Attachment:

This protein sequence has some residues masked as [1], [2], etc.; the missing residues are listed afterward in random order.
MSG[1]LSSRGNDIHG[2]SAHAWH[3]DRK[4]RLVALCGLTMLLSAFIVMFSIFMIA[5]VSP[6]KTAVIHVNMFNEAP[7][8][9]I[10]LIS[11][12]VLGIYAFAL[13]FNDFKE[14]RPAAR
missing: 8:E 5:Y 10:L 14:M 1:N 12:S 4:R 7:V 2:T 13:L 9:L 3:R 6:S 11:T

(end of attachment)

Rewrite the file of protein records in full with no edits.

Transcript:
This protein sequence has some residues masked as [1], [2], etc.; the missing residues are listed afterward in random order.
MSG[1]LSSRGNDIHG[2]SAHAWH[3]DRK[4]RLVALCGLTMLLSAFIVMFSIFMIA[5]VSP[6]KTAVIHVNMFNEAP[7][8][9]I[10]LIS[11][12]VLGIYAFAL[13]FNDFKE[14]RPAAR
missing: 8:E 5:Y 10:L 14:M 1:N 12:S 4:R 7:V 2:T 13:L 9:L 3:R 6:S 11:T